Plutonium and Cesium decorporation after a nuclear accident
After a civil or military accident, involving nuclear material, dispersed radioactive metals contaminate both the environment and exposed populations within a perimeter which varies depending on the type of accident, wind strengths and other factors.
Today, there are no suitable decorporation treatments for large contaminated populations and no approved drug to be used after irradiation and free of serious side effects.
We are developing 2 drugs for the protection of populations, with special emphasis on children and pregnant women:
• decorporation of plutonium
• decorporation of cesium
The increasing threat of nuclear terrorism as well as accidents that involved the release of radioactive materials into the environment, such as accidents at the Chernobyl and Fukushima power plant, has heightened awareness for many nations for the need to be prepared for such cataclysmic events. Detonation of a nuclear weapon or a radiological dispersion device (“dirty bomb”) near densely populated areas could also result in a large number of individuals being contaminated by radionuclides via inhalation, ingestion, or through wounds. Internalization of radioactive materials may result in acute radiation sickness or chronic injuries including an increased risk of developing cancers.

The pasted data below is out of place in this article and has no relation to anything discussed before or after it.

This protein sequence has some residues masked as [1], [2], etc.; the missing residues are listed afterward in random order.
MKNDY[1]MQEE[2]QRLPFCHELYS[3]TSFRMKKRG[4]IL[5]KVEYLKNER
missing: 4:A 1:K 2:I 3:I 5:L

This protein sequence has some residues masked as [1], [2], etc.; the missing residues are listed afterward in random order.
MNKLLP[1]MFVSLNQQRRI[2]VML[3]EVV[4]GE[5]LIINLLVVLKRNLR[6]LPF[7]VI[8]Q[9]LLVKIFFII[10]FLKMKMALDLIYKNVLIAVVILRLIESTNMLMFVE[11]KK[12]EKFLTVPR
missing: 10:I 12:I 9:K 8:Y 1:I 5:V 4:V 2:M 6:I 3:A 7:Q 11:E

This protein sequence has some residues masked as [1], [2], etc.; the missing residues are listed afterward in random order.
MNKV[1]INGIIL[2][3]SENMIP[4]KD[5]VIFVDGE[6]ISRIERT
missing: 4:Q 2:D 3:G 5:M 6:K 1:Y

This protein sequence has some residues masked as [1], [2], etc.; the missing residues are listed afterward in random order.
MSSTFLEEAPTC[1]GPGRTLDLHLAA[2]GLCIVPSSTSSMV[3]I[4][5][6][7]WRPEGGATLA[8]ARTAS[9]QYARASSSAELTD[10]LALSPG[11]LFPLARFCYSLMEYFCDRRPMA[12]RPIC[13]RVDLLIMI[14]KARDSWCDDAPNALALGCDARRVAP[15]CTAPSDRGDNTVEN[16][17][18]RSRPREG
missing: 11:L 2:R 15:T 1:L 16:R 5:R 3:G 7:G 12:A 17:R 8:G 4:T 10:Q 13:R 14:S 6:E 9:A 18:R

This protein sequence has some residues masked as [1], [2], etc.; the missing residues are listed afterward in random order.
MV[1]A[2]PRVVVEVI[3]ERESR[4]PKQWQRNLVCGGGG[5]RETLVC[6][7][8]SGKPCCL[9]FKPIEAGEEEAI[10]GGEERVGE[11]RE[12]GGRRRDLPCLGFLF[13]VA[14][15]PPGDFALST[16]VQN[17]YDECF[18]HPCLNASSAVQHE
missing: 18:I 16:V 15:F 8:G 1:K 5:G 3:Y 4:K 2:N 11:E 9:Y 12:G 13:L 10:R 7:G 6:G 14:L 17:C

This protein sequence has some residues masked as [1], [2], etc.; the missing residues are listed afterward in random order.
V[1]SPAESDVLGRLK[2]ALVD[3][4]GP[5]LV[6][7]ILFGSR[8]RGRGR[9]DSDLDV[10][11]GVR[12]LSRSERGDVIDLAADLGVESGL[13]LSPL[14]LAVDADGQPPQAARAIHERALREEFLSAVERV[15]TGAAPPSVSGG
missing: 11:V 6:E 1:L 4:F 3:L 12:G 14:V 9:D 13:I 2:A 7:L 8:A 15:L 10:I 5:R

The aim of decorporation treatments is to help the body eliminate radioactive or other toxic metals which have been accumulated in tissues.
The purpose of our decorporation drugs is to allow the body to eliminate radioactive or toxic metals that have accumulated in the tissues.
Plutonium decorporation (NU01)
Formulation of CaDTPA in the Aonys® microemulsion
Cesium decorporation (NU02)
Formulation of Prussian Blue in the Aonys® microemulsion
Collaboration with the French Atomic Energy Commissariat (CEA)